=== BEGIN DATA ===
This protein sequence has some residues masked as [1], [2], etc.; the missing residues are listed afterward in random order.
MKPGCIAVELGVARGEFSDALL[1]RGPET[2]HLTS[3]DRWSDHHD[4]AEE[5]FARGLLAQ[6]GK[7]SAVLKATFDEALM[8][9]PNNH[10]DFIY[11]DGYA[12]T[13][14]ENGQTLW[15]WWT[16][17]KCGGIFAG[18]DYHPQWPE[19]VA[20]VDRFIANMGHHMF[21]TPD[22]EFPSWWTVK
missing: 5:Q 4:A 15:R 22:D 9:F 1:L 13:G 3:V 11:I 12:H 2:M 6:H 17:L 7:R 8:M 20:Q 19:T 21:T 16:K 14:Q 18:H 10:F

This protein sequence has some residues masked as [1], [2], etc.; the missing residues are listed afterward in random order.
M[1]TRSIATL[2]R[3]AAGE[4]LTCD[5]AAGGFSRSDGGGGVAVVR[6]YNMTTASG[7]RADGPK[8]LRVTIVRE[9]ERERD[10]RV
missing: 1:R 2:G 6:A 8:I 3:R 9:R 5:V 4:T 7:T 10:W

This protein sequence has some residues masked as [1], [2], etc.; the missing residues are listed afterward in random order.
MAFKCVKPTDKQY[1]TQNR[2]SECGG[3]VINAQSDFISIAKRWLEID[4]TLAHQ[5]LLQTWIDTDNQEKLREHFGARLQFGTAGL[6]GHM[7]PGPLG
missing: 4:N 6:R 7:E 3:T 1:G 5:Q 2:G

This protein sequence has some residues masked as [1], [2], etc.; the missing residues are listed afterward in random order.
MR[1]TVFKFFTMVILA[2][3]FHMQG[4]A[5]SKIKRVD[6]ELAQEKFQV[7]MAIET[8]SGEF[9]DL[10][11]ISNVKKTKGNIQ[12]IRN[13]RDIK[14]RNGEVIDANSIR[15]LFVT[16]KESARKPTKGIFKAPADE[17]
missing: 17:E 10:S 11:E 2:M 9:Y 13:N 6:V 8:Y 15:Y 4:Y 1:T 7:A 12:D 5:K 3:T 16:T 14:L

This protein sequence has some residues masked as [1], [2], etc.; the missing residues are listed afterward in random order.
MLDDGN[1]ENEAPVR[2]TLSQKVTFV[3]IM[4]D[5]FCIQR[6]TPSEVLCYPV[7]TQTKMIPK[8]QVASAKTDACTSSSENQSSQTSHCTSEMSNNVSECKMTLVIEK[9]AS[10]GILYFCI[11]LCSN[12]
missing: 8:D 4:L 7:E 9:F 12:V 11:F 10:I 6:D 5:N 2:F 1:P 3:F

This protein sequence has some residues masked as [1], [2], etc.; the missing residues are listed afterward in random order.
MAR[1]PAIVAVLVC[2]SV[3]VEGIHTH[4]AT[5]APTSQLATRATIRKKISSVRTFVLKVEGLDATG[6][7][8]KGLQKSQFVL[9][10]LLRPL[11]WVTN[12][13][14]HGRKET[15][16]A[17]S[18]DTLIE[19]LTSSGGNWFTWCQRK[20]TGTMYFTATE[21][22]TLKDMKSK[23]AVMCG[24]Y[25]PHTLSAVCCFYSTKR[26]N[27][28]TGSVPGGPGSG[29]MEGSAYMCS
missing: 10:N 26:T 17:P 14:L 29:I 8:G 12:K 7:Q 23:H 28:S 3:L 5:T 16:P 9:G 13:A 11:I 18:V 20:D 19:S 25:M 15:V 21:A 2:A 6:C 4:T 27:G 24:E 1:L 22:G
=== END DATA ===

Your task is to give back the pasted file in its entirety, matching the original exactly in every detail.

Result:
This protein sequence has some residues masked as [1], [2], etc.; the missing residues are listed afterward in random order.
MKPGCIAVELGVARGEFSDALL[1]RGPET[2]HLTS[3]DRWSDHHD[4]AEE[5]FARGLLAQ[6]GK[7]SAVLKATFDEALM[8][9]PNNH[10]DFIY[11]DGYA[12]T[13][14]ENGQTLW[15]WWT[16][17]KCGGIFAG[18]DYHPQWPE[19]VA[20]VDRFIANMGHHMF[21]TPD[22]EFPSWWTVK
missing: 5:Q 4:A 15:R 22:D 9:F 1:L 13:G 3:V 11:I 12:H 2:M 6:H 17:L 7:R 8:M 20:Q 19:T 21:T 16:K 14:Q 18:H 10:F

This protein sequence has some residues masked as [1], [2], etc.; the missing residues are listed afterward in random order.
M[1]TRSIATL[2]R[3]AAGE[4]LTCD[5]AAGGFSRSDGGGGVAVVR[6]YNMTTASG[7]RADGPK[8]LRVTIVRE[9]ERERD[10]RV
missing: 1:R 2:G 6:A 8:I 3:R 9:R 5:V 4:T 7:T 10:W

This protein sequence has some residues masked as [1], [2], etc.; the missing residues are listed afterward in random order.
MAFKCVKPTDKQY[1]TQNR[2]SECGG[3]VINAQSDFISIAKRWLEID[4]TLAHQ[5]LLQTWIDTDNQEKLREHFGARLQFGTAGL[6]GHM[7]PGPLG
missing: 4:N 6:R 7:E 3:T 1:G 5:Q 2:G

This protein sequence has some residues masked as [1], [2], etc.; the missing residues are listed afterward in random order.
MR[1]TVFKFFTMVILA[2][3]FHMQG[4]A[5]SKIKRVD[6]ELAQEKFQV[7]MAIET[8]SGEF[9]DL[10][11]ISNVKKTKGNIQ[12]IRN[13]RDIK[14]RNGEVIDANSIR[15]LFVT[16]KESARKPTKGIFKAPADE[17]
missing: 17:E 10:S 11:E 2:M 9:Y 13:N 6:V 8:Y 15:Y 4:Y 1:T 7:A 12:D 5:K 3:T 16:T 14:L

This protein sequence has some residues masked as [1], [2], etc.; the missing residues are listed afterward in random order.
MLDDGN[1]ENEAPVR[2]TLSQKVTFV[3]IM[4]D[5]FCIQR[6]TPSEVLCYPV[7]TQTKMIPK[8]QVASAKTDACTSSSENQSSQTSHCTSEMSNNVSECKMTLVIEK[9]AS[10]GILYFCI[11]LCSN[12]
missing: 8:D 4:L 7:E 9:F 12:V 11:F 10:I 6:D 5:N 2:F 1:P 3:F

This protein sequence has some residues masked as [1], [2], etc.; the missing residues are listed afterward in random order.
MAR[1]PAIVAVLVC[2]SV[3]VEGIHTH[4]AT[5]APTSQLATRATIRKKISSVRTFVLKVEGLDATG[6][7][8]KGLQKSQFVL[9][10]LLRPL[11]WVTN[12][13][14]HGRKET[15][16]A[17]S[18]DTLIE[19]LTSSGGNWFTWCQRK[20]TGTMYFTATE[21][22]TLKDMKSK[23]AVMCG[24]Y[25]PHTLSAVCCFYSTKR[26]N[27][28]TGSVPGGPGSG[29]MEGSAYMCS
missing: 10:N 26:T 17:P 14:L 29:I 8:G 12:K 7:Q 23:H 28:S 3:L 5:T 16:P 9:G 13:A 11:I 18:V 20:D 19:S 25:M 15:V 21:A 2:A 6:C 4:T 27:G 24:E 1:L 22:G